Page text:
Two important questions relating to the interpretation of provisions of the Constitution namely whether for being a Prime Minister of the country, the person concerned should be a Member of the Lok Sabha or for being a Chief Minister of a State the person concerned should be a Member of the State Legislative Assembly merits consideration by the Supreme Court. An analysis of the relevant provisions of the Constitution indicates that for being eligible to be a Prime Minister, an individual concerned should be a Member of the Lok Sabha and a person to be a Chief Minister of a State, must be a Member of the Legislative Assembly of the State concerned. The relevant articles of the Constitution which requires interpretation is Article 75 in respect of Prime Minister and Article 164 which is similarly worded regarding the appointment of Chief Minister.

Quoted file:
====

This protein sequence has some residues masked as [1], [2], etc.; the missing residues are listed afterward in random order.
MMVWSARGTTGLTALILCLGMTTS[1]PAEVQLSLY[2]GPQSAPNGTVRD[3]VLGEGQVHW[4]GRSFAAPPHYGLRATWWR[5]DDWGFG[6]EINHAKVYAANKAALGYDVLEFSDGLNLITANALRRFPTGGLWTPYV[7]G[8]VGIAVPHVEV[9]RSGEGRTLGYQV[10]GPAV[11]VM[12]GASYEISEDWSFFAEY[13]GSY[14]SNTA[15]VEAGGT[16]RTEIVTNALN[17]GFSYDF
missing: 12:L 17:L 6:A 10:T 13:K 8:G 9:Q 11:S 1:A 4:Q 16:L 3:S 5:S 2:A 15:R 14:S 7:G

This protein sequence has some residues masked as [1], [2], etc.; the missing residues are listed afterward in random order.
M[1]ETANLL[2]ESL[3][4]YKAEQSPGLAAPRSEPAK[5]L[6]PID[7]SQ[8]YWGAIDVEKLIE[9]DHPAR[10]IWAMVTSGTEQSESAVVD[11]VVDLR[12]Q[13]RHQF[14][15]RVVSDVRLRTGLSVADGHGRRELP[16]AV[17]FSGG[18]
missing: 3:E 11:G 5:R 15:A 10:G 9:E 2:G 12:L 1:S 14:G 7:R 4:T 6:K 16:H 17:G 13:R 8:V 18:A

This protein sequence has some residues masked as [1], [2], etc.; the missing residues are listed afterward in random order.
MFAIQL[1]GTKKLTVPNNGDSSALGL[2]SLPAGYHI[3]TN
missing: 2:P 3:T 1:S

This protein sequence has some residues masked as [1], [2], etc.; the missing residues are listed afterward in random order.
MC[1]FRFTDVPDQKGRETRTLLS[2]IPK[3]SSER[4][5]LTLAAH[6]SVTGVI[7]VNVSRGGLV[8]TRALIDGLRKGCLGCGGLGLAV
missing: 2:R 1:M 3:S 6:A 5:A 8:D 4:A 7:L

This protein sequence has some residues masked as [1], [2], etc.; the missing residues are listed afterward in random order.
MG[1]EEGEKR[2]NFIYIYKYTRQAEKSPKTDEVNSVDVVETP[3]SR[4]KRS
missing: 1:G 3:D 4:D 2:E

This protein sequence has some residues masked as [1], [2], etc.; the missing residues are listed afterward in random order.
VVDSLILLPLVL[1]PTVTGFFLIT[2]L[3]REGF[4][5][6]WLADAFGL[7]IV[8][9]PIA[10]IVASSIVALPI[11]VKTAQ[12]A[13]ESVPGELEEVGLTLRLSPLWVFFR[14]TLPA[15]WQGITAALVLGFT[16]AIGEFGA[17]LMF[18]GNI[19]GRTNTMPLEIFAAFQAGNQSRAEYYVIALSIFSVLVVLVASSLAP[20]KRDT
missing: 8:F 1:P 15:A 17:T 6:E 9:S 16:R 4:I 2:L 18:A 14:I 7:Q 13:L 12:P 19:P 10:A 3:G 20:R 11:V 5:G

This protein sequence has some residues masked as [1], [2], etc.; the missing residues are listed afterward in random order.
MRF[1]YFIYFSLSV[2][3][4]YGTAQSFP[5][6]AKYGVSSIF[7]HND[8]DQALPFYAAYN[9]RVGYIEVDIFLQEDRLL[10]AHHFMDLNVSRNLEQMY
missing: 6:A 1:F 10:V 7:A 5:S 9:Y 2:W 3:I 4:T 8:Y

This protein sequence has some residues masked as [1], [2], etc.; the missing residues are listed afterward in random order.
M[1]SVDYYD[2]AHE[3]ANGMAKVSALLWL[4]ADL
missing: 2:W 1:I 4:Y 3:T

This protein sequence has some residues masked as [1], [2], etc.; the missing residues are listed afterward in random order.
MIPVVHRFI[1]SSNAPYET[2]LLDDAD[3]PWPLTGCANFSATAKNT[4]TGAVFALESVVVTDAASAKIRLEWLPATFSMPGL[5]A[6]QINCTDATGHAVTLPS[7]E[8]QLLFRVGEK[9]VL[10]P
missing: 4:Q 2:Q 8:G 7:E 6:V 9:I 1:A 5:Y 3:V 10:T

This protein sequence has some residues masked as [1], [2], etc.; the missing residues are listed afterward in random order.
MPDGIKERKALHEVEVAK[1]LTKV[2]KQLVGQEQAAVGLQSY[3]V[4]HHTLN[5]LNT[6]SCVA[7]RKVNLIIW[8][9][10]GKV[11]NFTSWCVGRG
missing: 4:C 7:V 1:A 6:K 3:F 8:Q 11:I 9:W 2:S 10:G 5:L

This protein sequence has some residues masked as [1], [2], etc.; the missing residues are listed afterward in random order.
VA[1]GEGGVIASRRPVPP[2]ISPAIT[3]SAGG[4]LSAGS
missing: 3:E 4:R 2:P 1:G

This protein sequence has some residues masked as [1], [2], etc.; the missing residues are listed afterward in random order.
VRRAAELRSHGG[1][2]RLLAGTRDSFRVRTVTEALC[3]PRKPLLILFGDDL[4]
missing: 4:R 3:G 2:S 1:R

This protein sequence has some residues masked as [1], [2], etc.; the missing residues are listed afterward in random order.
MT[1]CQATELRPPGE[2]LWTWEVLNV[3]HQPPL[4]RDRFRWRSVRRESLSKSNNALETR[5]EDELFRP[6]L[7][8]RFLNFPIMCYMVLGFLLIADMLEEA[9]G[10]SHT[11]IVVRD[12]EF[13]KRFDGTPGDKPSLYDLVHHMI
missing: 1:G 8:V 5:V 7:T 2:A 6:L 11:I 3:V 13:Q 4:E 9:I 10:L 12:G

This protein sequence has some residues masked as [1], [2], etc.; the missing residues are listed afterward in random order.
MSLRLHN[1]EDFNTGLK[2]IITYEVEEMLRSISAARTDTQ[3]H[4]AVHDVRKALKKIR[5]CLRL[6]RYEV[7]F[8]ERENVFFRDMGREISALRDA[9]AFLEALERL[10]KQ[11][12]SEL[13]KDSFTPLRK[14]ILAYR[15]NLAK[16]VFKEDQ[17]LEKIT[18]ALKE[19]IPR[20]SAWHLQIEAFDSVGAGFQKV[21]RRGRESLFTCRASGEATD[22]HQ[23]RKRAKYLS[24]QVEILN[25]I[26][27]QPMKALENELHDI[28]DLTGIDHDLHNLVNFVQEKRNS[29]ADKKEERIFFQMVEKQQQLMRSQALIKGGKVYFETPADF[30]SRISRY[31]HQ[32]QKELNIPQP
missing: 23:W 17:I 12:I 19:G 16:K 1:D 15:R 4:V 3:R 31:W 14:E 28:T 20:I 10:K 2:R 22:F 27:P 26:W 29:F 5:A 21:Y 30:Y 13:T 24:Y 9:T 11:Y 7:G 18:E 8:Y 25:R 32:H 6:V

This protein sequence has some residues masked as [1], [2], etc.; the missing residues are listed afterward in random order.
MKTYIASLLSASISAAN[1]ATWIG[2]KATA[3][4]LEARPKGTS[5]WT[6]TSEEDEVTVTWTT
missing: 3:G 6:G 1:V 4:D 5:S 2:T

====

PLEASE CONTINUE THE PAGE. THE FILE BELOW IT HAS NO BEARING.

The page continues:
Clause (5) of Article 75 provides that a minister who for a period of six consecutive months is not a Member of either House of Parliament shall at the expiration of that period cease to be a Minister. Clause (4) of Article 164 of the Constitution is exactly similarly worded in so far it relates to the minister of a State. It reads: ?a minister who for any period of six consecutive months is not a Member of the Legislature of the State shall at the expiration of that period cease to be a Minister.? In the first instance, the question is whether the word minister used in clause (5) of Article 75 and clause (4) of Article 164 includes Prime Minister or the Chief Minister of the State?